Direct Marketing (Financial Services Leader)


In 2010 a prominent leader in the financial services tax technical space faced a need to drive greater awareness of its value. Most of its clients were in the heavy equipment industry, which at that time was being devastated by the recession.

Leadership directed marketing and sales to coordinate on a direct media campaign to generate warm leads. The target was 10 (in this industry, program deals were very high value, so 10 leads would represent substantial revenue potential).


The good news is that the company had a substantial database of companies and people in the industry which it had compiled over several years. There was a lot of bad news, though.

  1. The industry was, in the estimation of analysts, in far worse shape than most. It isn’t in a recession, said one noted expert, it’s in a full-blown depression, with record numbers of businesses in danger of closing their doors.
  2. Much of the data was badly out of date and in need of hygiene. In the words of the data analyst, it was a “trainwreck.”
  3. The company had recently been through two rounds of layoffs and budgets were extremely tight, so there was minimal budget.


We developed a three-phase campaign:

  1. Direct: a letter with an enclosed datasheet was sent to defined job titles in the industry.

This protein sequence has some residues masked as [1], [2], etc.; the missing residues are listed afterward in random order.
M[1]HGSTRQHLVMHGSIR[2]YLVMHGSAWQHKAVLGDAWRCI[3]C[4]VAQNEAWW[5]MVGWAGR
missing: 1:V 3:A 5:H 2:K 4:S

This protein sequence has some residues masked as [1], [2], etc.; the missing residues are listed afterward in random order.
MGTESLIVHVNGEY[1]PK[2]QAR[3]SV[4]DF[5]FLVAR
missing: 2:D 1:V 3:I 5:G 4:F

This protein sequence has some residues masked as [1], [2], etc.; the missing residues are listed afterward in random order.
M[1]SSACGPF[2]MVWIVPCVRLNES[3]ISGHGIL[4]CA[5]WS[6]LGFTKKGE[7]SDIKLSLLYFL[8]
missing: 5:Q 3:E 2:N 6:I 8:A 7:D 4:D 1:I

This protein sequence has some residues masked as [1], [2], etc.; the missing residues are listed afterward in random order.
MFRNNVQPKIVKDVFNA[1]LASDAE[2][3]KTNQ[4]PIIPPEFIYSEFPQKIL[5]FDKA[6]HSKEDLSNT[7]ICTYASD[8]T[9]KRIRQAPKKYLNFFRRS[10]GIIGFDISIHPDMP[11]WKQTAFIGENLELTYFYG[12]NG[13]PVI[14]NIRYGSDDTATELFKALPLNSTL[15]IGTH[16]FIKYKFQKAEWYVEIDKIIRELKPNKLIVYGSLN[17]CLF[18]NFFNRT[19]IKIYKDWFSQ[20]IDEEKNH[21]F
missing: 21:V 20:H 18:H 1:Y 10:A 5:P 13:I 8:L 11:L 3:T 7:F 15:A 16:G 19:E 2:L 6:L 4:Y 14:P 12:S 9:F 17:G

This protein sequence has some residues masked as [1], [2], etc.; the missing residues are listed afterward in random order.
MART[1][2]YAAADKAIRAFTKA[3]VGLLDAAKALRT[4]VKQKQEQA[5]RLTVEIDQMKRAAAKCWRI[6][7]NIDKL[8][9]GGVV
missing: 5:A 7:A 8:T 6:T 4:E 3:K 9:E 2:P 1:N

2. A few days later we followed with a targeted e-mail, accompanied by a case study.
  3. The following day a telemarketing follow-up sweep began.

The campaign was heavily reliant on communication and strategic message design, emphasizing that the company’s services represented a significant and immediate source of crucial cash flow.


Direct campaigns of this nature typically generate a response rate of one to two percent. Remember – this project targeted a dead industry with bad, out-of-date data.

  1. The response rate was seven percent – five times average.
  2. The campaign generated more than 60 warm leads, six times the leadership-defined target.
  3. The campaign directly generated one major sale – a company contacted sales, ready to sign up, after the e-mail arrived.

This three-stage, multi-touch methodology drives high awareness and “warms the pipe” in ways that foster better response rates, especially when paired with sophisticated messaging strategy and tactical execution.


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